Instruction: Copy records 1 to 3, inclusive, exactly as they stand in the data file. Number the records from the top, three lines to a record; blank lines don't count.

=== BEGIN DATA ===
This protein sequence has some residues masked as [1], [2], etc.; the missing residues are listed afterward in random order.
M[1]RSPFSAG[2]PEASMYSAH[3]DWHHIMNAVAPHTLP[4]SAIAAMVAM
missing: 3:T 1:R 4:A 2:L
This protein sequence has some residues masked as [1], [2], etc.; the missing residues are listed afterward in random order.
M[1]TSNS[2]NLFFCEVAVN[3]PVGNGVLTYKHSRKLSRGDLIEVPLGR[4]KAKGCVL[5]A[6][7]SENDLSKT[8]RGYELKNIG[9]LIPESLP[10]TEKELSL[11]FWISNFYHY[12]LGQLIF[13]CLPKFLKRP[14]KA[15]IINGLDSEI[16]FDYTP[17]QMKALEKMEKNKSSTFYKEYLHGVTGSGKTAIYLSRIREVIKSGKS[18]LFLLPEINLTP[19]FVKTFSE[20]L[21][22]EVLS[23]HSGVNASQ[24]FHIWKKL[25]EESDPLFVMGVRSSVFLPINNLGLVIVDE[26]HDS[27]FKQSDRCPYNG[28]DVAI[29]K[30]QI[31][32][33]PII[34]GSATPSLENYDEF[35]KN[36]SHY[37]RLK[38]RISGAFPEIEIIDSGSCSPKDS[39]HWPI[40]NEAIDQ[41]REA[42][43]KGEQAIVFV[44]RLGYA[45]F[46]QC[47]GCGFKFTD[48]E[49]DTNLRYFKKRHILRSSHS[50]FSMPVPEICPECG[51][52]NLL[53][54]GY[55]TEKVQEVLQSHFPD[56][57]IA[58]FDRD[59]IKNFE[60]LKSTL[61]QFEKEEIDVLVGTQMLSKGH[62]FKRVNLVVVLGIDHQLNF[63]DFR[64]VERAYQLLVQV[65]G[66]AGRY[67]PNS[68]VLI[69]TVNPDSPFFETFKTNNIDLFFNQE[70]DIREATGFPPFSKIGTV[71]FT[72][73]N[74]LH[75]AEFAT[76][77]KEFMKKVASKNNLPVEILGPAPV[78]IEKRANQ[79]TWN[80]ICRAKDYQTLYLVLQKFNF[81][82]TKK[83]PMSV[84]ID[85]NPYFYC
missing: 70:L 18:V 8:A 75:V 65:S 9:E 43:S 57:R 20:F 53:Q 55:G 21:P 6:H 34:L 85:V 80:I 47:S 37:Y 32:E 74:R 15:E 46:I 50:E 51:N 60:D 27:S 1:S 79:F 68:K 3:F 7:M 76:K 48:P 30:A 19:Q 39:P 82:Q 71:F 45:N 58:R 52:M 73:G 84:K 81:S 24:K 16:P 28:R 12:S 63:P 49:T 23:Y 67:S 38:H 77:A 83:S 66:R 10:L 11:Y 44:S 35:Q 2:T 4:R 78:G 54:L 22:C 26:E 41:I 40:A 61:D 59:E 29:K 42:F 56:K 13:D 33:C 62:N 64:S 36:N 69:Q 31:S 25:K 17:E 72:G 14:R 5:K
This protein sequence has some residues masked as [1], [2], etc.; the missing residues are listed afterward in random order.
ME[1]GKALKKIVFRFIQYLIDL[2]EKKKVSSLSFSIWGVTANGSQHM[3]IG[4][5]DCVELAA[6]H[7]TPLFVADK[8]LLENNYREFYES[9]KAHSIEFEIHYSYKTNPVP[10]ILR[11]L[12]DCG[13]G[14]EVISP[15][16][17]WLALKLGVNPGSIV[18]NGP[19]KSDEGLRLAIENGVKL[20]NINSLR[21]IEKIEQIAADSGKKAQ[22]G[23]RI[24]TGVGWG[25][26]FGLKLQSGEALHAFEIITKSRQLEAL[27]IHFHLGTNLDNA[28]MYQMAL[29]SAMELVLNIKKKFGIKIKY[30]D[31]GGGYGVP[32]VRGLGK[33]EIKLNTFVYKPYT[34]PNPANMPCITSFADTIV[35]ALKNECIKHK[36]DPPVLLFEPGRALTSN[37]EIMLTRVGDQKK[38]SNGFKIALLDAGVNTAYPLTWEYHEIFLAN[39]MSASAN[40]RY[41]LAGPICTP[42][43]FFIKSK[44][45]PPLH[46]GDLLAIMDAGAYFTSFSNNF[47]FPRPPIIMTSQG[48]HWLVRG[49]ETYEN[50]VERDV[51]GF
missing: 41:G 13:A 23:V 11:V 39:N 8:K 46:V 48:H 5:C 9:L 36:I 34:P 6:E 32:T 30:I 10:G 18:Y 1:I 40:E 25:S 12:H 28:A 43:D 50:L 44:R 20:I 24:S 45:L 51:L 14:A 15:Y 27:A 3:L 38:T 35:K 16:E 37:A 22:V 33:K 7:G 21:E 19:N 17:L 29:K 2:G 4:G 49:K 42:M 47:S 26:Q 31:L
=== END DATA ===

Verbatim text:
This protein sequence has some residues masked as [1], [2], etc.; the missing residues are listed afterward in random order.
M[1]RSPFSAG[2]PEASMYSAH[3]DWHHIMNAVAPHTLP[4]SAIAAMVAM
missing: 3:T 1:R 4:A 2:L
This protein sequence has some residues masked as [1], [2], etc.; the missing residues are listed afterward in random order.
M[1]TSNS[2]NLFFCEVAVN[3]PVGNGVLTYKHSRKLSRGDLIEVPLGR[4]KAKGCVL[5]A[6][7]SENDLSKT[8]RGYELKNIG[9]LIPESLP[10]TEKELSL[11]FWISNFYHY[12]LGQLIF[13]CLPKFLKRP[14]KA[15]IINGLDSEI[16]FDYTP[17]QMKALEKMEKNKSSTFYKEYLHGVTGSGKTAIYLSRIREVIKSGKS[18]LFLLPEINLTP[19]FVKTFSE[20]L[21][22]EVLS[23]HSGVNASQ[24]FHIWKKL[25]EESDPLFVMGVRSSVFLPINNLGLVIVDE[26]HDS[27]FKQSDRCPYNG[28]DVAI[29]K[30]QI[31][32][33]PII[34]GSATPSLENYDEF[35]KN[36]SHY[37]RLK[38]RISGAFPEIEIIDSGSCSPKDS[39]HWPI[40]NEAIDQ[41]REA[42][43]KGEQAIVFV[44]RLGYA[45]F[46]QC[47]GCGFKFTD[48]E[49]DTNLRYFKKRHILRSSHS[50]FSMPVPEICPECG[51][52]NLL[53][54]GY[55]TEKVQEVLQSHFPD[56][57]IA[58]FDRD[59]IKNFE[60]LKSTL[61]QFEKEEIDVLVGTQMLSKGH[62]FKRVNLVVVLGIDHQLNF[63]DFR[64]VERAYQLLVQV[65]G[66]AGRY[67]PNS[68]VLI[69]TVNPDSPFFETFKTNNIDLFFNQE[70]DIREATGFPPFSKIGTV[71]FT[72][73]N[74]LH[75]AEFAT[76][77]KEFMKKVASKNNLPVEILGPAPV[78]IEKRANQ[79]TWN[80]ICRAKDYQTLYLVLQKFNF[81][82]TKK[83]PMSV[84]ID[85]NPYFYC
missing: 70:L 18:V 8:A 75:V 65:S 9:E 43:S 57:R 20:F 53:Q 55:G 21:P 6:H 34:L 85:V 80:I 47:S 37:Y 32:E 74:R 15:E 46:I 50:E 51:N 60:D 27:S 1:S 79:F 68:K 3:F 7:M 76:K 48:P 30:A 19:Q 39:P 82:Q 71:F 45:N 58:R 52:M 73:G 84:K 81:S 24:K 16:P 28:R 12:S 63:P 49:T 23:Y 67:S 38:H 77:A 83:S 66:R 10:L 11:Y 44:S 35:Q 2:T 4:R 78:G 54:L 22:C 26:E 41:I 40:A 61:D 59:E 29:K 42:F 56:K 13:D 33:C 62:N 64:S 36:N 69:Q 31:S 25:K 17:E 72:G 14:R 5:K
This protein sequence has some residues masked as [1], [2], etc.; the missing residues are listed afterward in random order.
ME[1]GKALKKIVFRFIQYLIDL[2]EKKKVSSLSFSIWGVTANGSQHM[3]IG[4][5]DCVELAA[6]H[7]TPLFVADK[8]LLENNYREFYES[9]KAHSIEFEIHYSYKTNPVP[10]ILR[11]L[12]DCG[13]G[14]EVISP[15][16][17]WLALKLGVNPGSIV[18]NGP[19]KSDEGLRLAIENGVKL[20]NINSLR[21]IEKIEQIAADSGKKAQ[22]G[23]RI[24]TGVGWG[25][26]FGLKLQSGEALHAFEIITKSRQLEAL[27]IHFHLGTNLDNA[28]MYQMAL[29]SAMELVLNIKKKFGIKIKY[30]D[31]GGGYGVP[32]VRGLGK[33]EIKLNTFVYKPYT[34]PNPANMPCITSFADTIV[35]ALKNECIKHK[36]DPPVLLFEPGRALTSN[37]EIMLTRVGDQKK[38]SNGFKIALLDAGVNTAYPLTWEYHEIFLAN[39]MSASAN[40]RY[41]LAGPICTP[42][43]FFIKSK[44][45]PPLH[46]GDLLAIMDAGAYFTSFSNNF[47]FPRPPIIMTSQG[48]HWLVRG[49]ETYEN[50]VERDV[51]GF
missing: 41:G 13:A 23:V 11:V 39:N 8:K 46:V 48:H 5:C 9:L 36:I 34:P 6:E 32:T 30:I 10:G 18:Y 1:I 40:E 25:S 12:H 28:A 43:D 50:L 44:R 20:I 24:S 45:L 51:L 14:A 15:Y 27:A 3:L 38:T 35:K 16:E 37:A 22:V 33:K 7:G 21:E 19:N 17:L 29:K 2:G 4:G 49:K 42:M 47:S 26:Q 31:L